6. Rescuers are teachers. At some point in your life, you were probably not as good a pet owner as you are now.  You didn’t know the things you know, you didn’t have the experience you do now.  Please do not assume that every person that is taking poor care of their pets is doing so because he or she is evil and abusive.  Many are simply uneducated or lack the resources to do better.  Sometimes, opening a friendly line of communication about animal care can encourage people to do some research and become better caretakers of their pets.  Sometimes, we need to be more direct and tell them what changes they can make.  Sometimes we simply grab the animals from a bad situation and run with it, but no matter what it takes I believe in the “teach a man to fish” perspective.  Yes, I want to get animals out of bad situations and that is the first priority, but if I can prevent future pets for that family from being treated inhumanely or being cared for poorly due to ignorance on the part of the owners, then I am doing more for the animal population in general.  You must be friendly and polite (see #5) even when you don’t feel like it, but if you manage to get through you may have saved many more lives than the one cradled in your protective care now.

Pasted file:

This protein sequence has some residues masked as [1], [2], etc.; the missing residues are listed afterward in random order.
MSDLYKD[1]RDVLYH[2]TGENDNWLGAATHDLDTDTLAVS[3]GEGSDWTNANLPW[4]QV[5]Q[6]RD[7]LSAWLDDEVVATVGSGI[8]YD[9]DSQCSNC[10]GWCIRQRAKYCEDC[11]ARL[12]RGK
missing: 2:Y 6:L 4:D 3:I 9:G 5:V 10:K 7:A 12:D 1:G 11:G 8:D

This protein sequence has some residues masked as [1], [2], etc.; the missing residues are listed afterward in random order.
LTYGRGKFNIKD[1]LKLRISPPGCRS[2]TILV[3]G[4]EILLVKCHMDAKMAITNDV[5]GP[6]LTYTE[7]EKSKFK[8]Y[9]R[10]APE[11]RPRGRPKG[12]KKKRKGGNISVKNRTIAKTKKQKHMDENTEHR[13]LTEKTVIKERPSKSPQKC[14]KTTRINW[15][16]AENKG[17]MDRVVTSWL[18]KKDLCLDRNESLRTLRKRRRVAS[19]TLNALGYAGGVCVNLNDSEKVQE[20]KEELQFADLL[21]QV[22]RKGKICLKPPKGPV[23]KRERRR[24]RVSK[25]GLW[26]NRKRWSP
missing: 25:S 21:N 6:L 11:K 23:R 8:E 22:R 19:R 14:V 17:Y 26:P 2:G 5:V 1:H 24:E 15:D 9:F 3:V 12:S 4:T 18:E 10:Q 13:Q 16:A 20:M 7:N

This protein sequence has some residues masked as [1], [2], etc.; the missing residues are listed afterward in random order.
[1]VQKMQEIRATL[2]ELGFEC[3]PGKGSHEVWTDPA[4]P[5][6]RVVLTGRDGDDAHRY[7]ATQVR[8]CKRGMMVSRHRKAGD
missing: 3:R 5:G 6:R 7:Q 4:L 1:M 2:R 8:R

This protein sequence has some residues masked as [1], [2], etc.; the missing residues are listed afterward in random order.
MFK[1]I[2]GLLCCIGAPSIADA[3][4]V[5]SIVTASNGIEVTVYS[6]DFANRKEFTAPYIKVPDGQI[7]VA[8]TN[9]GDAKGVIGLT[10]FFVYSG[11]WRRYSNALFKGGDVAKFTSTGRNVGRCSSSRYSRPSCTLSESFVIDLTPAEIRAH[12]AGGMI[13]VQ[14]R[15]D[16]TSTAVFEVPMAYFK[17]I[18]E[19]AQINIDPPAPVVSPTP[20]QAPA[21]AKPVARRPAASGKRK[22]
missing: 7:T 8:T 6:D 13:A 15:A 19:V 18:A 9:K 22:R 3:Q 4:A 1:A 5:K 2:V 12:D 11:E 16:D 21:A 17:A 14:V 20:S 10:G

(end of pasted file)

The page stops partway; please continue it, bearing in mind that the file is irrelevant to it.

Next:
This job is about making people happy, and helping them become better pet owners.

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Filed under Make a Difference, Pets, Philosophy, Rescue